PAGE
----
I’m a big fan of Cindy Gallup. In a business that is still largely dominated by men, she is a force to be reckoned with. A highly creative, relentlessly disruptive, thoroughly feminine force that’s that built an iconic agency, changed the game for microtransactions and challenged the way we perceive human sexuality. She’s managed to be a businessperson, a creative, an entrepreneur and an advertising industry icon without falling into the trap of becoming one of the boys—in short, she’s fearlessly female and unapologetically powerful. In her own words:
“Well-behaved women rarely make history.”
Now, if you’re under 40, the whole idea of apologizing for power might seem ridiculously anachronistic. The many talented 20- and 30-something women I work with every day seem to accept their professional equality with men as a birthright and I have to admit I envy them this. Because most women of my generation, born in the 70’s and earlier, were raised first and foremost to be well behaved. We entered the workforce far less certain of our opportunities and abilities than our male contemporaries and hence, the Cindy Gallups are still few and far between. I’ve been thinking about this question a lot lately as I hear my four-year old daughter relate wisdom from her day at preschool. “Girls don’t like trains” and “girls can’t be astronauts” (though she did say girls can be policemen) are just a few of the more disconcerting statements that came up in the past week—things she never would have heard at home from me or her dad. Interestingly enough, the word “can’t” is not in her twin brother’s vocabulary and it’s got me wondering—at the end of the day, have things really changed all that much for women? We have more opportunities, a more visible place at the table, yet for every Cindy Gallup or Marissa Mayer, we can name ten or more equally famous men. Mind you, there are countless brilliant and talented women in advertising and I’m lucky enough to know many of them so they’re out there! But I think we can all agree that we hear more about the boys. The men are more visible and vocal. They command more VC money, more media attention and more industry acclaim. So why is that still the case?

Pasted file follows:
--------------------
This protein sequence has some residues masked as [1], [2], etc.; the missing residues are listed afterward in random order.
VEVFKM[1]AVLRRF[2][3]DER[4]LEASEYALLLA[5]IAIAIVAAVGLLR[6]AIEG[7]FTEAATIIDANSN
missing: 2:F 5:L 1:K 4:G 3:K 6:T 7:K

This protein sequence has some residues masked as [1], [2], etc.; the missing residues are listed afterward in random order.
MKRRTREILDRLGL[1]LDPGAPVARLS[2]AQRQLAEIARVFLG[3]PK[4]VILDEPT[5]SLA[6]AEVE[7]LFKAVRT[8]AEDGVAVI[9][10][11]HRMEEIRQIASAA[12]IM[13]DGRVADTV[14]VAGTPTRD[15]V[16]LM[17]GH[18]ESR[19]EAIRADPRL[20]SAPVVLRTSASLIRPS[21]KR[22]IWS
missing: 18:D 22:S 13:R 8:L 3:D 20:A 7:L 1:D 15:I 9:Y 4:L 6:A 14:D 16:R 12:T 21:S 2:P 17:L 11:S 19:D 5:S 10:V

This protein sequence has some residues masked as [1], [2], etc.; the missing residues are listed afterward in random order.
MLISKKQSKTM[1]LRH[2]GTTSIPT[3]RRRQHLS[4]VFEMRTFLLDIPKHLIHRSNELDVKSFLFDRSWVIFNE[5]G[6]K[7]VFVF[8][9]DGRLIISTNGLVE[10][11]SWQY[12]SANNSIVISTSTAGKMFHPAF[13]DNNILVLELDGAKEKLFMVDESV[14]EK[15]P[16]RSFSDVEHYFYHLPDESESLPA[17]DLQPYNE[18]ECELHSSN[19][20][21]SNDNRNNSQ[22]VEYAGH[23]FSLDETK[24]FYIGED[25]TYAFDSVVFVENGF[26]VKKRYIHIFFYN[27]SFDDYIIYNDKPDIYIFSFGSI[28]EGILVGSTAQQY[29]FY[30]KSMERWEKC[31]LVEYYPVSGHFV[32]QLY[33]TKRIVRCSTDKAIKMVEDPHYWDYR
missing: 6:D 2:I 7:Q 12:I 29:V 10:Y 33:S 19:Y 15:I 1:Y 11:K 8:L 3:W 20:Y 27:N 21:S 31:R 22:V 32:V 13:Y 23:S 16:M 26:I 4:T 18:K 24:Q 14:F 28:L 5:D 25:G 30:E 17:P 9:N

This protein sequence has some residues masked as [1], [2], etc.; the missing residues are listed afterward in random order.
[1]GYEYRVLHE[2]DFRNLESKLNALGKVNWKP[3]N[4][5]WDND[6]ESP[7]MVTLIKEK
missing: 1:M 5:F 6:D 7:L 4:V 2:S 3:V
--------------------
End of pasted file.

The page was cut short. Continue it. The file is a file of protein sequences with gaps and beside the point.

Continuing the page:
It’s question that made me go to my analogue book shelf and dust off this little gem:: “Games Your Mother Never Taught You: Corporate Gamesmanship for Women”. It was a college graduation gift back in 1993 from my sister-in-law, three years my senior and herself an honors graduate in computer science from MIT and read in the context of today, it’s hilariously old-fashioned, with advice like, “understand sports and you’ll understand Corporate America” and, “dress correctly for your job—men aren’t slowed down by high heels, nor do they carry cumbersome handbags”. When you read it now, it seems nuts (and sad) and yet, the book makes a valid point, albeit in a very dated way. Like it or not, we women DO approach business and life in general in a different way from men, even now. But whereas the book encourages us to think and behave like men to compete in “a man’s world” women like Cindy Gallup are roles models in achieving success by thinking and behaving like women. And maybe that’s our mistake; maybe we’re busy trying to be well-behaved and think like men when really, we should be thinking (and misbehaving) like women. But there weren’t any women like this on the scene in any industry when I was starting out, at least none that I encountered and still too few now. I hate to break things down by gender—I’d like to say that all that matters is having good role models and mentors and that it’s immaterial whether they are men or women. But there’s something to be said about being able to get advice from someone who’s been the only woman on a leadership team or who truly knows that it’s like to come back to work after having a baby.
I’ve been lucky enough to meet some brilliant women in the advertising world and and over the course of 2013, I’ve decided to take a bit of a detour on this blog and profile as many of them here as I can. There’s plenty of room for mobile posts over at my book blog so that’s where you’ll find most of them for the time being. Maybe if I’m lucky I’ll get to interview Cindy herself but in the meantime, you’ll have to settle for her POV on the future of advertising in general,